Updated: July 12, 2021 7:50:52 am
The space might have crunched from a sprawling 27 acres to the five acres of Hotel Janpath, but the Indira Gandhi National Centre for the Arts (IGNCA) is fully functional at its new location. As one enters IGNCA, now moved to the erstwhile hotel less than 2 km away from its earlier, there is no trace of what it was – be it the NDMC signboard outside the building or the artistically decorated main entrance or ornamented interior walls.
Earlier this month, the government inaugurated the new premises at the five-storey building, from where IGNCA is expected to function for the next two-three years, till it moves to its permanent location at Jamnagar House on the India Gate circle. While many of the cartons containing infinite number of books, manuscripts and textile snatches still remain unopened, the administrative and academic departments – such as Kala Kosa, Janpada Sampada, Cultural Informatics and Conservation Lab — started their activities in the first week itself.
IGNCA member-secretary Sachidanand Joshi says the centre would be opened for public activities on August 1. “While all our administrative and academic activities haven’t stopped, we shall open the space for the general public with exhibitions and events from next month.”
Even though there is only one exhibition space as of now, Joshi says in the days to come, they shall be reassigning other spaces to create more spots where displays could be held. The entrance has the souvenir shop on one side, and the cafe on the other. Joshi adds that even as IGNCA’s own offices shut at 7pm, they are looking to turn Swasti, the cafe, into a separate entity – with its own entrance – so that people can use this space even beyond the institution’s working hours.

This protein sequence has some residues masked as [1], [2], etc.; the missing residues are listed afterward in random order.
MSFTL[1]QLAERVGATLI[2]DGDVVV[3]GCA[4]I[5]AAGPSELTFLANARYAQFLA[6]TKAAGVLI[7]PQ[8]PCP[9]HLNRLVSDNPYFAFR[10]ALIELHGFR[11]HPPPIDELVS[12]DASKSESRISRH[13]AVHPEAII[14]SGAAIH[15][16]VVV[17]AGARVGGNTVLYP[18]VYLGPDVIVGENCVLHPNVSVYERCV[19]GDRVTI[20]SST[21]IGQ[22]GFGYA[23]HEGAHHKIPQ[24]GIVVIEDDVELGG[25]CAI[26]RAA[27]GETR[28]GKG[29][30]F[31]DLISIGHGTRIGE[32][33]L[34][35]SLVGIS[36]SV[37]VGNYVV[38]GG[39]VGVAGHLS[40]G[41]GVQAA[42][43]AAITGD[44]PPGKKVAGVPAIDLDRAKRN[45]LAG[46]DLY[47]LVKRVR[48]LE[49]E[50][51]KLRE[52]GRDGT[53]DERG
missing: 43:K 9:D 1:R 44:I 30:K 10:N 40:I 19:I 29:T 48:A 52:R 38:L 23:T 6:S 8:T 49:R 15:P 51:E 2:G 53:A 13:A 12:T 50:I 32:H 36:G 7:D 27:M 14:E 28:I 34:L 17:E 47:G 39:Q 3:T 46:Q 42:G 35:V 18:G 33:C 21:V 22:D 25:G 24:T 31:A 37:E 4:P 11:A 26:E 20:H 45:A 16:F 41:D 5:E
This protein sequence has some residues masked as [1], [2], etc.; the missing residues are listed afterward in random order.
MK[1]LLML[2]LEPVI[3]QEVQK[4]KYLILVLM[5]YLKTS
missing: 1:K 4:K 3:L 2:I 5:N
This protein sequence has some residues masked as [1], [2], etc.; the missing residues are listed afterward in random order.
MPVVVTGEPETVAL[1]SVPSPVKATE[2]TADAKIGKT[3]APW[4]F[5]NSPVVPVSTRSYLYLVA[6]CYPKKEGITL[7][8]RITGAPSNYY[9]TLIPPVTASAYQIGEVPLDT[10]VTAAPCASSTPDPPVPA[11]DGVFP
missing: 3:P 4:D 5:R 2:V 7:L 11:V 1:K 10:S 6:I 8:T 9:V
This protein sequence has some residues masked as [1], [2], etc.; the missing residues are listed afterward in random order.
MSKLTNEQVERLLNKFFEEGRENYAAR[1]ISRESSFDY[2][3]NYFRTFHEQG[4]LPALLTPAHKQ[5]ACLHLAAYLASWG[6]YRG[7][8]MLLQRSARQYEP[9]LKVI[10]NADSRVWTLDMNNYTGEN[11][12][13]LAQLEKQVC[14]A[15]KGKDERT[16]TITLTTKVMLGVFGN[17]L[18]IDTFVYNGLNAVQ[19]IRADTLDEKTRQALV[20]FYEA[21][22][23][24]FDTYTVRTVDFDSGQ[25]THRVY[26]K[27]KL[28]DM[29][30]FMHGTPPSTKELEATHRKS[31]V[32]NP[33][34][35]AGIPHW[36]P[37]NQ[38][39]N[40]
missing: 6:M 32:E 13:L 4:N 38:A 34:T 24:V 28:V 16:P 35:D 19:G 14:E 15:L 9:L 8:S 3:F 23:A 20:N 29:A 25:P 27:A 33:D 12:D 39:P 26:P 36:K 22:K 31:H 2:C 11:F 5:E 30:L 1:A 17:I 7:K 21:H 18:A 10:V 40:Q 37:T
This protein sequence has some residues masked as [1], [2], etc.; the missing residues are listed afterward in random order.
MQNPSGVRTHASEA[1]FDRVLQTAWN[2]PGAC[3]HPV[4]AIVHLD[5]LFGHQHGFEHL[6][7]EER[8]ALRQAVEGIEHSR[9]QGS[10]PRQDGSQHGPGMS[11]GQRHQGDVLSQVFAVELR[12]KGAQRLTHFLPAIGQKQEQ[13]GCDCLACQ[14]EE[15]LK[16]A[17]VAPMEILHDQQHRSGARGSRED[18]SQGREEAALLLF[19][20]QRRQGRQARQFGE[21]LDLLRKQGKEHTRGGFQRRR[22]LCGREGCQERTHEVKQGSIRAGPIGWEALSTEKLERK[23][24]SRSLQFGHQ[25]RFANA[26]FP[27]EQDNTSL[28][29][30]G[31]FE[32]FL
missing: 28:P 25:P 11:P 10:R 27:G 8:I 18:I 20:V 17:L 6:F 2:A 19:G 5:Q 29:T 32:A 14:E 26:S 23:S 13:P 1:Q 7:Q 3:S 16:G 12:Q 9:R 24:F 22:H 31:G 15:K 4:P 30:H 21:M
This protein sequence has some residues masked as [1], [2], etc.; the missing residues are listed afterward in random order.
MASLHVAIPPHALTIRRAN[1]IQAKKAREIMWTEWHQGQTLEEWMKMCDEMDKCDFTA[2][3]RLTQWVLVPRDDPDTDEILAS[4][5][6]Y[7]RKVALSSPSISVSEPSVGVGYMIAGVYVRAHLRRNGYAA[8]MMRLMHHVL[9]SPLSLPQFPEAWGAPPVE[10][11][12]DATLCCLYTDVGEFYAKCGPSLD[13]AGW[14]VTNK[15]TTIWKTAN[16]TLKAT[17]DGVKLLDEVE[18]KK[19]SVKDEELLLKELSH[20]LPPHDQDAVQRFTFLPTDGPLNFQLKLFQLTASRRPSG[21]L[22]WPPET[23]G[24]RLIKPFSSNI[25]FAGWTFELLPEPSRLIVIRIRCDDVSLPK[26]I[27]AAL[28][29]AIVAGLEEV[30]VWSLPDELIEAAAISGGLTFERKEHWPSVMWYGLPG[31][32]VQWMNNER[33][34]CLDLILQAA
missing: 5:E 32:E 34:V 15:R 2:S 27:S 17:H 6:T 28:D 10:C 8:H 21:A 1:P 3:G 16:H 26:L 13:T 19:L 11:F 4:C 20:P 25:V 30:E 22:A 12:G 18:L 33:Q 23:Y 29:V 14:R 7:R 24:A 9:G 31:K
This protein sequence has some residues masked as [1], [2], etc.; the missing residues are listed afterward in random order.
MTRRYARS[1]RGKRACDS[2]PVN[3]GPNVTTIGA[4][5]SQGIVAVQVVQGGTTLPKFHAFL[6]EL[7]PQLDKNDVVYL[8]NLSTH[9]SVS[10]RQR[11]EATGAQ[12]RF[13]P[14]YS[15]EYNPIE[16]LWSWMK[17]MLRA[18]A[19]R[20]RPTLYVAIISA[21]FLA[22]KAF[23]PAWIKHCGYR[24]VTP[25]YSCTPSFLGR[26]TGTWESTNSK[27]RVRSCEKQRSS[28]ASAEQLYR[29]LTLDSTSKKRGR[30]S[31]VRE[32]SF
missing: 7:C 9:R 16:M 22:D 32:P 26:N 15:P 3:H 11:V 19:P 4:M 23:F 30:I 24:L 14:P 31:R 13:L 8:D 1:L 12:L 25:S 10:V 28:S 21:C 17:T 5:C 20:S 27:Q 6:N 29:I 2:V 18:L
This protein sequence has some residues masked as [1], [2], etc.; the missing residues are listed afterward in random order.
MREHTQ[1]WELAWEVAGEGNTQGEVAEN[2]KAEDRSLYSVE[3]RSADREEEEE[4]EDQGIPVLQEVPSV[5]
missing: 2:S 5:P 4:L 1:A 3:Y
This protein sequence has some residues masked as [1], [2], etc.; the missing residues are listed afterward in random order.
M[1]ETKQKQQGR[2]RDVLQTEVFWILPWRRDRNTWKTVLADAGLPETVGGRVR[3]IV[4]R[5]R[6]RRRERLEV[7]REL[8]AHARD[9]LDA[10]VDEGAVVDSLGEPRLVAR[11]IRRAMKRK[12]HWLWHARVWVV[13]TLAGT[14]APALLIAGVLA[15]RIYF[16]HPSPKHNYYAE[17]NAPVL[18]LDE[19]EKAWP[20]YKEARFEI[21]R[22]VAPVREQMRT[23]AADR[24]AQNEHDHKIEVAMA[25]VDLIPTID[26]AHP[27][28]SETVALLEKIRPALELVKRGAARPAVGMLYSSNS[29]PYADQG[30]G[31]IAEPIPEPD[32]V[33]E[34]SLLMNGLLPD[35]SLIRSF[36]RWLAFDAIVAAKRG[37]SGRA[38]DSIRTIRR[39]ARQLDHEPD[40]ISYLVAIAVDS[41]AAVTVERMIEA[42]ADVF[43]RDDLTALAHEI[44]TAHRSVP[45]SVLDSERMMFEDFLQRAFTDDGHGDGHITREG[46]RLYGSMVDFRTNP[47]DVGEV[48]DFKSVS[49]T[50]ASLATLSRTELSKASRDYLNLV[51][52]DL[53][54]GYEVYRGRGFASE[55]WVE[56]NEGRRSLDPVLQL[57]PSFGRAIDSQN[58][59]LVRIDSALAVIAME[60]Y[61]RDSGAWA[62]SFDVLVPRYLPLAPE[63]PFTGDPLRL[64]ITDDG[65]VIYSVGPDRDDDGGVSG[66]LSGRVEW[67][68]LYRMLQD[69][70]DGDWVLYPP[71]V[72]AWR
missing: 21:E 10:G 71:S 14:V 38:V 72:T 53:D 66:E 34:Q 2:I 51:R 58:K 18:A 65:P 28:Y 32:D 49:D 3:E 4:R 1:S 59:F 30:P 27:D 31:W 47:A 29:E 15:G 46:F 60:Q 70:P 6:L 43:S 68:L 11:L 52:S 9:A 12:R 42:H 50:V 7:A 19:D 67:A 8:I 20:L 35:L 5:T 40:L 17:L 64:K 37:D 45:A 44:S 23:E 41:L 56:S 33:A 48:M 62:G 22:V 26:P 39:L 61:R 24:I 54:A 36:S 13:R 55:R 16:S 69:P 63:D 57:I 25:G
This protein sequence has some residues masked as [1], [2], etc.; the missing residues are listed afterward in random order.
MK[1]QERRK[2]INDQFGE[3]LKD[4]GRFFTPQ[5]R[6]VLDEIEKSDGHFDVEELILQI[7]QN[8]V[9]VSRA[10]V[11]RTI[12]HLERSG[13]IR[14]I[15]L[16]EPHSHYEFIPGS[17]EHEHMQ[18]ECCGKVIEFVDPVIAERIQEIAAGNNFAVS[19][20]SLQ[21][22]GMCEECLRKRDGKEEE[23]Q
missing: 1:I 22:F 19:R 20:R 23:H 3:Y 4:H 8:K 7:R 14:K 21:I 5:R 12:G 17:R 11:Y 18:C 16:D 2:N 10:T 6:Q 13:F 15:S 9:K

The corridors are adorned with traditional paintings and masks from IGNCA’s repository, but the double-storey library building is currently a work-in-progress, with cartons being unpacked and books being rearranged. It will be ready for visitors by August 1, when IGNCA also plans to launch an exhibition commemorating 75 years of Independence.
However, the conservation lab looks much more equipped and busy than before, moving from a dingy basement at the previous location to the ventilated and bright first floor, with a glass facade overlooking a lawn space. A patch in the premises has been turned into a 100-seater amphitheatre while there is already a fully functional auditorium and several conference rooms have been created. Overall, there is no trace of this being a hotel once upon a time, wherein walls have also been remodelled or removed to create suitable enclosed spaces.
What’s missing though are the sprawling lawns of the earlier premises, and the landmark Mati Ghar. Completed in 1989 (four years after IGNCA was inaugurated), on a budget of Rs 9 lakh, the iconic earth blocks structure was meant to stand only for a year. Nearly 30 years later, it remained the darling space for many artists, who have showcased exhibitions here. Joshi says they have created ample terrace spaces on the first floor to hold book readings and musical evenings, from next month, to make up for the lawns.
Sources in the Ministry of Culture say the tendering for the new IGNCA campus at the 15-acre space in Jamnagar House starts next month, and the tentative deadline for its completion is June 2024.
The IGNCA has been shifted out from its sprawling campus to make way for three ministry buildings, as part of the Central Vista project. The Janpath Hotel was an India Tourism Development Corporation-owned enterprise before it became an office for the Ministry of Tourism. It was handed over to the Ministry of Housing and Urban Affairs in late 2017.
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